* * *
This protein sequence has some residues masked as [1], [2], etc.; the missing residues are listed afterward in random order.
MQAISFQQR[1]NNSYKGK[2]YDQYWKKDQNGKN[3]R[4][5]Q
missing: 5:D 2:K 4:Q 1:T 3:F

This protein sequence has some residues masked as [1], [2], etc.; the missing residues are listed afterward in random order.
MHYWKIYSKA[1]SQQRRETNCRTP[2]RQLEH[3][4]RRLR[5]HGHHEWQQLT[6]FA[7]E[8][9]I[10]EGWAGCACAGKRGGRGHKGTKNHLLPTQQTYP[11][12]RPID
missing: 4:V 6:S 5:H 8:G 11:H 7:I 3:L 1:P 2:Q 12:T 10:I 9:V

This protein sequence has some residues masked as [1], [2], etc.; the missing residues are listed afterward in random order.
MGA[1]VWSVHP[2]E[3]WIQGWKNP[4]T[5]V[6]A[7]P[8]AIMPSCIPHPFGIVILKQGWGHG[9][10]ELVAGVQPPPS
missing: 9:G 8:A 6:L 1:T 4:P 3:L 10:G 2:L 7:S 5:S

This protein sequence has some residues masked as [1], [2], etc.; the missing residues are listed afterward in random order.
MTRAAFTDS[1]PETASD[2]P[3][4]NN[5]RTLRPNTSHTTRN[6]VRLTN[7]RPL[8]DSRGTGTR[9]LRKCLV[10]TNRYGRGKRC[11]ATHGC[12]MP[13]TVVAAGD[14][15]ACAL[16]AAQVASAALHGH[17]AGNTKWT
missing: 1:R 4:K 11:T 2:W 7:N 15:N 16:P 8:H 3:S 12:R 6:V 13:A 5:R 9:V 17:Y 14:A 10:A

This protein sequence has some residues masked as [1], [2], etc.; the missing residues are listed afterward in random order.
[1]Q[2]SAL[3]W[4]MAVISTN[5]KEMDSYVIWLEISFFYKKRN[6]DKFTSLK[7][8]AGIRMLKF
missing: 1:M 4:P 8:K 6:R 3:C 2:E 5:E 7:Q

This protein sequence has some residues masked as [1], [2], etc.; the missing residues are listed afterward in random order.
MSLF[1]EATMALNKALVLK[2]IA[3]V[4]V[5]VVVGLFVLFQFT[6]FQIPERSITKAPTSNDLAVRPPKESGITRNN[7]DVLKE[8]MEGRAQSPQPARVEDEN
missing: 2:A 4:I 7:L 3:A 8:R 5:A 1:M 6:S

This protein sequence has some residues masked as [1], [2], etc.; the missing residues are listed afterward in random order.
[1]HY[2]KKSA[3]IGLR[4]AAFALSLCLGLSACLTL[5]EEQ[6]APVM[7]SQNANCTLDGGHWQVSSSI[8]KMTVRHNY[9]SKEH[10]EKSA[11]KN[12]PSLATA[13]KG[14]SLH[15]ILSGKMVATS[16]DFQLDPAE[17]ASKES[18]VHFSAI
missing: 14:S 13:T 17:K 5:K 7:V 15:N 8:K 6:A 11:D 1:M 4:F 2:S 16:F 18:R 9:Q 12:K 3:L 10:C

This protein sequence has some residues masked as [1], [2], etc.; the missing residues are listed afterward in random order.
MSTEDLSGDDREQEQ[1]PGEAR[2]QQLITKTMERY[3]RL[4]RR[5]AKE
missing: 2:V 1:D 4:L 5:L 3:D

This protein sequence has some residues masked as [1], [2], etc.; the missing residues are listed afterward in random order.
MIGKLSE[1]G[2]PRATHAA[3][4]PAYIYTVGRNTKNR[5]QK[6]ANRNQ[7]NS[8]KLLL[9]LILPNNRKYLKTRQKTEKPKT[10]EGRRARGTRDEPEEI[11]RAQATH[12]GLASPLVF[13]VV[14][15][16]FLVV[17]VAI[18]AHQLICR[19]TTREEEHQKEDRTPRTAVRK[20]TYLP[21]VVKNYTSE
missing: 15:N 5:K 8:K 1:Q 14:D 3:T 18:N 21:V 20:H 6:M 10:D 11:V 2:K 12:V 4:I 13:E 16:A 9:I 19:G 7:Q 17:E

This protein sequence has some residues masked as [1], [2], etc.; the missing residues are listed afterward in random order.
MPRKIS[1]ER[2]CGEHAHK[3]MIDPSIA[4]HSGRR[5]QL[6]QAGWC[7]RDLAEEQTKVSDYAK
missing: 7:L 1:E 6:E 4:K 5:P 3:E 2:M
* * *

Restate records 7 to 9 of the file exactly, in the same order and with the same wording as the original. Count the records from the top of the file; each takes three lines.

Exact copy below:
This protein sequence has some residues masked as [1], [2], etc.; the missing residues are listed afterward in random order.
[1]HY[2]KKSA[3]IGLR[4]AAFALSLCLGLSACLTL[5]EEQ[6]APVM[7]SQNANCTLDGGHWQVSSSI[8]KMTVRHNY[9]SKEH[10]EKSA[11]KN[12]PSLATA[13]KG[14]SLH[15]ILSGKMVATS[16]DFQLDPAE[17]ASKES[18]VHFSAI
missing: 14:S 13:T 17:K 5:K 7:V 15:N 8:K 6:A 11:D 1:M 4:F 2:S 16:F 18:R 9:Q 12:K 3:L 10:C

This protein sequence has some residues masked as [1], [2], etc.; the missing residues are listed afterward in random order.
MSTEDLSGDDREQEQ[1]PGEAR[2]QQLITKTMERY[3]RL[4]RR[5]AKE
missing: 2:V 1:D 4:L 5:L 3:D

This protein sequence has some residues masked as [1], [2], etc.; the missing residues are listed afterward in random order.
MIGKLSE[1]G[2]PRATHAA[3][4]PAYIYTVGRNTKNR[5]QK[6]ANRNQ[7]NS[8]KLLL[9]LILPNNRKYLKTRQKTEKPKT[10]EGRRARGTRDEPEEI[11]RAQATH[12]GLASPLVF[13]VV[14][15][16]FLVV[17]VAI[18]AHQLICR[19]TTREEEHQKEDRTPRTAVRK[20]TYLP[21]VVKNYTSE
missing: 15:N 5:K 8:K 1:Q 14:D 3:T 18:N 21:V 20:H 6:M 10:D 11:V 2:K 12:V 4:I 13:E 16:A 9:I 19:G 7:Q 17:E